Coping with the parade of bad news and increasingly complex social norms served atop the day job of being a tech leader can be stressful. Here are Patrick Gray's rules for management.
The Wall Street Journal recently published an article titled Sending Smiley Emojis? They Now Mean Different Things to Different People. The article recently appeared in the "A-Hed" section, usually reserved for offbeat or amusing content that brings some lightness to a paper devoted to serious news. The emoji article was written in A-Hed's typical irreverent style and deployed some hackneyed "back in my day"-type generational tropes, yet had several quotes from people who seemed legitimately concerned that they might send the wrong emoji to a younger colleague or family member. I was a bit dismayed to discover that the smiley face and exhausted face, typical tools in my emoji arsenal since I'm loathe to scroll through the dozens of options–some of which apparently now indicate sarcasm and sexual interest.
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I doubt the author of the piece was aiming for much beyond some laughs and eye rolls. However, worrying about hidden emoji meanings seems like yet another straw on the backs of leaders who need to concern themselves with everything from fraught debates about vaccines, to remembering preferred pronouns, to whether asking a colleague about their weekend is a trivial attempt at making conversation or a sign of privilege and toxic authoritarianism. Combine all this with being back in a world where it's uncertain if we'll be staring at each other across a conference table or glaring at a screen, and it can feel like there are dozens of stressors before one even considers the actual duties of their job.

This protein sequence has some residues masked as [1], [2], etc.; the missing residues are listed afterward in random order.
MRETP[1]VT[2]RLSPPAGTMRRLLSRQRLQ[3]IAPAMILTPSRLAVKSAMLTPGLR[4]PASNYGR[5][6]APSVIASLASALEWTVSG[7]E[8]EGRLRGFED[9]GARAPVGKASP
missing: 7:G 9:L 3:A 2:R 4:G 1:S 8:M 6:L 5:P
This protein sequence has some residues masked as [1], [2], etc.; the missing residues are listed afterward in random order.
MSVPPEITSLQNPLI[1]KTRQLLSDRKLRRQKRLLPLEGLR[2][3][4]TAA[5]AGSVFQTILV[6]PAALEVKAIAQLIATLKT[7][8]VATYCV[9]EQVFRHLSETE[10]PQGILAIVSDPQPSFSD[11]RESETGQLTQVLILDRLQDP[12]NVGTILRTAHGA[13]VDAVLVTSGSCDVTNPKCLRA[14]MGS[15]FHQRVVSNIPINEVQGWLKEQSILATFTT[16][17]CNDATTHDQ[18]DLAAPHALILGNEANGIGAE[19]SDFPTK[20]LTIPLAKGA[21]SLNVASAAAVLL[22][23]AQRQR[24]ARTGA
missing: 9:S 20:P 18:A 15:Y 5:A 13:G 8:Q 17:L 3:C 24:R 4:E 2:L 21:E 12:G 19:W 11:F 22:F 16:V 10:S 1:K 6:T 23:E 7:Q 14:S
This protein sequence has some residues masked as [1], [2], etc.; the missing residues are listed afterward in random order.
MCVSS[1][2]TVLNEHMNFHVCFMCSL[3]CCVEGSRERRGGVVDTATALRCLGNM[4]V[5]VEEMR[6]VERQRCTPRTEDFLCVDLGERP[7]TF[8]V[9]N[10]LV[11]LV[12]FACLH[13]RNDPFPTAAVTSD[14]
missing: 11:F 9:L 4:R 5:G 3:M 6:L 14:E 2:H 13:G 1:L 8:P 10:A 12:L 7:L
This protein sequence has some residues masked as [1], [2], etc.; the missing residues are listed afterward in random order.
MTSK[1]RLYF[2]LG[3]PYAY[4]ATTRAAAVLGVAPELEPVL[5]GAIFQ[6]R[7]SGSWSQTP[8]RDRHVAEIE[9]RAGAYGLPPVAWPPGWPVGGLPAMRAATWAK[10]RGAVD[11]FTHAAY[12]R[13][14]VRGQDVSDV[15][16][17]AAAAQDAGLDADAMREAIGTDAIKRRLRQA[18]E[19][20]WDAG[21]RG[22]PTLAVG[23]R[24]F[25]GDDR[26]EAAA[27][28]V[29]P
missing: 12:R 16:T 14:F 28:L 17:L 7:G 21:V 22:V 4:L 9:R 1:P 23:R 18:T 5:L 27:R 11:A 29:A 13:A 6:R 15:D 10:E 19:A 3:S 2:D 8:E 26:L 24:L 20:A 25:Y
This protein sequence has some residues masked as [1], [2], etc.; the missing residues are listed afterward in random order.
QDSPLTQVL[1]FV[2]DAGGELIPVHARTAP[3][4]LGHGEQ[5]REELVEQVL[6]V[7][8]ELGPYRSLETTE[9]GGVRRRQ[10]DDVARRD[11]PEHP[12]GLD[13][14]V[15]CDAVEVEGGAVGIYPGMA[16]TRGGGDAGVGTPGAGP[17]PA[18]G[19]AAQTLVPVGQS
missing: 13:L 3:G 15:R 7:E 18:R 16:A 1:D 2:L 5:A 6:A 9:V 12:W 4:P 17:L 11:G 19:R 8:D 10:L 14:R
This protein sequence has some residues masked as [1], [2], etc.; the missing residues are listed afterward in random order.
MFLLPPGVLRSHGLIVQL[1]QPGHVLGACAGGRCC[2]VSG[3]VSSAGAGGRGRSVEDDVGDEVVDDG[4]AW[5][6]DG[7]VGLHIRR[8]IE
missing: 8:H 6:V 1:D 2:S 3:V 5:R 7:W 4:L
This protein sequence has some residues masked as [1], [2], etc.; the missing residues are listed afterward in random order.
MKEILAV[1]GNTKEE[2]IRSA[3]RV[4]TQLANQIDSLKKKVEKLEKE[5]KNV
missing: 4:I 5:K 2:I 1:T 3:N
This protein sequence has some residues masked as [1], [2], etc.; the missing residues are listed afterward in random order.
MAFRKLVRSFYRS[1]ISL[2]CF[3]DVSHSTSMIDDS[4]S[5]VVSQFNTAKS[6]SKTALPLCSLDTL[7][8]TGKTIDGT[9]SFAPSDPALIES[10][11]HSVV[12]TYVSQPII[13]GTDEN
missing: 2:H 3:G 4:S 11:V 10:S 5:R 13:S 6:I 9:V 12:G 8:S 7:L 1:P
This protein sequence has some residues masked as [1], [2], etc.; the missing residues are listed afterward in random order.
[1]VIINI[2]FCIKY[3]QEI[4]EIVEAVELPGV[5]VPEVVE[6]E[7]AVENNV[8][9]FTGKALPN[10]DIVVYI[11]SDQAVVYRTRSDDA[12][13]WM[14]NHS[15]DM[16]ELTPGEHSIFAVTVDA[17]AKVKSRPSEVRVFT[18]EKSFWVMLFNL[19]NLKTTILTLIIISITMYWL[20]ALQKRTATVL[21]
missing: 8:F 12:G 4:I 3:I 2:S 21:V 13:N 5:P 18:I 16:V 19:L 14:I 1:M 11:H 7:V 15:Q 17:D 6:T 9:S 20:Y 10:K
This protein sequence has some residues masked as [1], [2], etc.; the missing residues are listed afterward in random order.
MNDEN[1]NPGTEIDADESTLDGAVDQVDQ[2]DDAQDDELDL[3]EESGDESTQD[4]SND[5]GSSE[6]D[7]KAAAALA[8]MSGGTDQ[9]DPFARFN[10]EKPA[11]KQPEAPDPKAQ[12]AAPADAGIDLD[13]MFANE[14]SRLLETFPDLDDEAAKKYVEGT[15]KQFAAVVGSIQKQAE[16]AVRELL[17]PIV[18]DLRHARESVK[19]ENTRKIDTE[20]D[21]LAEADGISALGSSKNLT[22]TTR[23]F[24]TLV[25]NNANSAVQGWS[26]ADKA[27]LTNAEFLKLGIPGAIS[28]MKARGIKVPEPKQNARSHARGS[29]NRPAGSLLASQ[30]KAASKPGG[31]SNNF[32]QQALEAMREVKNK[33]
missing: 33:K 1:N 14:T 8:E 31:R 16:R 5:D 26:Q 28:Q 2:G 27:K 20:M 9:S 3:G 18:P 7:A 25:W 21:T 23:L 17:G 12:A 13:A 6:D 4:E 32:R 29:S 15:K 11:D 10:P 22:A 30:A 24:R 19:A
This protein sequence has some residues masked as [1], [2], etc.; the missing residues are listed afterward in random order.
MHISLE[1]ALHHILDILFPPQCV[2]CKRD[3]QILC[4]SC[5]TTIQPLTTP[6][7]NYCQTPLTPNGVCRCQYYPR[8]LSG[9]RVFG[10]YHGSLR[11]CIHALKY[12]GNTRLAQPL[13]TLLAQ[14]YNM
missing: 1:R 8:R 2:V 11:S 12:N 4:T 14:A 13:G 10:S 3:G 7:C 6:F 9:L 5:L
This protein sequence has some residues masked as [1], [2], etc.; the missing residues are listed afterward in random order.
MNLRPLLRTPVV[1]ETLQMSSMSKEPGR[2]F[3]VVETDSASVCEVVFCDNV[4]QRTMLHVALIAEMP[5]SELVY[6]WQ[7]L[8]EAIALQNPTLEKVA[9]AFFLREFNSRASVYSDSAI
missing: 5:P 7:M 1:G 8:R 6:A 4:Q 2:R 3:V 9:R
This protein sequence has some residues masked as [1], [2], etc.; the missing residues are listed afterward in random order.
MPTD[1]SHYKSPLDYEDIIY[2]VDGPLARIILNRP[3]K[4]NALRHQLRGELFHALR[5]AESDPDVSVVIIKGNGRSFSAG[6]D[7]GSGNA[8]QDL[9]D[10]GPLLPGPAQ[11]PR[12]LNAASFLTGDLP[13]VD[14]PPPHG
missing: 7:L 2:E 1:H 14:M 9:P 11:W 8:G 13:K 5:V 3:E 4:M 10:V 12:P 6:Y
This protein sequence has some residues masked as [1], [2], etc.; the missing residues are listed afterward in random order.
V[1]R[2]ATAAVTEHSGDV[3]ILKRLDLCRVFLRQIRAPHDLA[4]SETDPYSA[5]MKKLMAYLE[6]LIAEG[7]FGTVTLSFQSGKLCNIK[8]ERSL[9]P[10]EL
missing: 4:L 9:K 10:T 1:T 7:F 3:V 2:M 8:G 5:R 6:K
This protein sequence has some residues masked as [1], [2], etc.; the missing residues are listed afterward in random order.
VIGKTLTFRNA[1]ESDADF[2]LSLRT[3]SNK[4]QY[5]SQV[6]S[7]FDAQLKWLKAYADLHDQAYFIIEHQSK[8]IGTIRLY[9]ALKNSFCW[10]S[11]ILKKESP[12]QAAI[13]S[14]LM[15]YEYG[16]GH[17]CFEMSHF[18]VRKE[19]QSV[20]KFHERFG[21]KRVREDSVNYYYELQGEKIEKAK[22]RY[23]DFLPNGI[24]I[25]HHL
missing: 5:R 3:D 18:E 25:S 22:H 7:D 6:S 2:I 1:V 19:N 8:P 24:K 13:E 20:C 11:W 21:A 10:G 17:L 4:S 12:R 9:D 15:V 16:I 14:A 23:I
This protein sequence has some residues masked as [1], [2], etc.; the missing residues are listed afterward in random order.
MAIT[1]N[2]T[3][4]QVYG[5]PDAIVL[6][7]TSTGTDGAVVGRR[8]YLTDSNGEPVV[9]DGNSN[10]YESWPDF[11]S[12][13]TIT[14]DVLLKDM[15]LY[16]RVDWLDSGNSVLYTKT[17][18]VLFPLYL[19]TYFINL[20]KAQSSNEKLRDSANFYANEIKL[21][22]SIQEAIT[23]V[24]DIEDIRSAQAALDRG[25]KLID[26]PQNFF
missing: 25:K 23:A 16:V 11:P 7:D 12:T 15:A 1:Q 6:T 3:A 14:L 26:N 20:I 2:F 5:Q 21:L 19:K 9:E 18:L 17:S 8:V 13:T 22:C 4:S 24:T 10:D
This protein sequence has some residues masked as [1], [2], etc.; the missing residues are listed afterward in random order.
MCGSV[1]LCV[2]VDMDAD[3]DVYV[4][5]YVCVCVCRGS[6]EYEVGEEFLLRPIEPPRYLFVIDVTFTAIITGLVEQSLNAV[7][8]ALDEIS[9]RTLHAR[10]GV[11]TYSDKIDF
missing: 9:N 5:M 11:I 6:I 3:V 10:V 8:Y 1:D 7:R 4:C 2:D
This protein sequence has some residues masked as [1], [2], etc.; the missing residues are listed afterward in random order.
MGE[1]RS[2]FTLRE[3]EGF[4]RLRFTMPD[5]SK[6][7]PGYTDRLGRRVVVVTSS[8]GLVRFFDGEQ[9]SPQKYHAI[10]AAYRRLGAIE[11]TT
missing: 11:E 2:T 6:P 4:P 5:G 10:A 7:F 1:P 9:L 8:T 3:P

Like all of us, I have more questions than answers, but I have tried to adopt the following personal policies to be an effective leader.
1. Assume the best in your people
It's easy to spend 90 seconds scanning the headlines, reading social media or watching what passes for the news on TV and come away assuming your fellow humans are angry, bitter zealots or worse. However, over four decades on this Earth has taught me that most people are fundamentally good and are trying to achieve some level of self-actualization while asking for little more than respect and acknowledgment.
If you assume your teams are rife with people who are one-misused cowboy hat emoji away from reporting you to HR, you'll never create a high-performing team. If you assume the best, you'll be pleasantly surprised.
2. Make empathy your go-to
Our workforces have become incredibly diverse places, well beyond traditional statistical diversity, and I've had the privilege to work with people from all manner of upbringings, political persuasions and worldviews. I've heard plenty that I fundamentally disagree with, but I've tried to rely on empathy first and put myself in that person's shoes before dismissing them or trying to refute whatever point they're trying to make. In most cases, I won't change a deeply held belief, but I will come away understanding where that person is coming from and respecting their position.
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3. Ignore the noise and strive for respect
While it seems we're subject to endless noise, most of it is optional. You can turn off social media or take a walk rather than listening to the nightly news. I have my share of questions and concerns about contemporary social movements that have found their way into company-mandated training programs and the like, but at their core, they seem to be about treating each other with respect and dignity, which are ideas I've long supported. Rather than expending mental energy questioning corporate decisions, I'd rather help a new team member or find someone I can impactfully mentor.
Create a culture of trust
The above tips help contribute to what I believe is the key to leading in this seemingly fraught era: creating a culture of trust. If I trust my teams to do the right thing and treat them with respect, I will hopefully earn their faith that I am attempting to do the right thing as well. We all fail, and in a trusting team, those failures become development lessons rather than yet another anxiety-inducing event.
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